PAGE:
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Dance between darkness and light: Utqiagvik

Dance between darkness and light: Utqiagvik

Winter evening walks are some little thing which feels so poetic and romantic. And if you are some person with this creative perspective of life, you already know so many reasons to love winter’s nights. Sometimes we people with poetic hearts feel like packing our backs and just go someplace with a snow hood. And what’s better than Alaska! We all have our dream places we want to go or live for a while. And personally, mine is Alaska. I have never been there but I can vibe with it already.

And there’s a place in Alaska, Utqiagvik, formerly known as Barrow. And there’s something so special about this place. But if you are afraid of the dark, you might not like it. Just like an ice desert, it has some extreme negative temperature, ho ho ho could be a Santa place too. And the special fact is that the sun dawn there during the end of November and the next time it rises, more than two months will have elapsed, the calendar will have flipped to 2021. How cool is that?

Not a complete darkness but a little twilight kinda day. This is known as “polar night”, a phenomenon at high latitudes that visits the Arctic and Antarctic circles each winter. Because of Earth’s tilt on its axis, regions in the Arctic Circle can remain facing away from the sun for days, weeks or even months at a time between the fall and spring equinoxes. On the winter solstice, which falls at 5:02 a.m. Eastern time Dec. 21, the sun will still be 4.7 degrees below the horizon at noon. It will re-emerge from its long slumber Jan. 23.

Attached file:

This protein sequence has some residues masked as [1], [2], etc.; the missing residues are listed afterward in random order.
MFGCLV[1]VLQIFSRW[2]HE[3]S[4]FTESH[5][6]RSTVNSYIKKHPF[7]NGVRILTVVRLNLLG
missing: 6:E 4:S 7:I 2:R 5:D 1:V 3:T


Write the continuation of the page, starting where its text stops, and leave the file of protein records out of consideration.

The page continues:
Practically two months of darkness may seem brutal and harsh especially for this low temperature. But this is just a natural phenomenon, and this town is the best example of the phrase “dark nights, bright days”. Because the same effect that leads to polar night graces the Arctic Circle with extensive daylight in the summertime. Utqiagvik will see endless daylight from May 11 through Aug. 18.

At the North and South poles, there is only one sunrise and one sunset per year. The sun rises on the spring equinox and sets on the fall equinox. Surprisingly, all locations on Earth see the same duration of sunlight every year, give or take a bit because of mountains, valleys and other topographical features. Utqiagvik sees about the same number of hours of sunlight as Miami, Sydney and Moscow; it all balances out.

It is a dance between darkness and light. In the end, it’s all for balancing and we gotta love this natural yet special phenomenon because it’s beautiful. And some of the souls out there wish to experience this. These magical phenomenons are the best way to experience something unique and beautiful. And it could bless our poetic heart.

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About The Author

Aanchal Sharma

PG student at IIRS,ISRO Dehradun | Space Enthusiast | Engineer | Writer | Sci-fi fan

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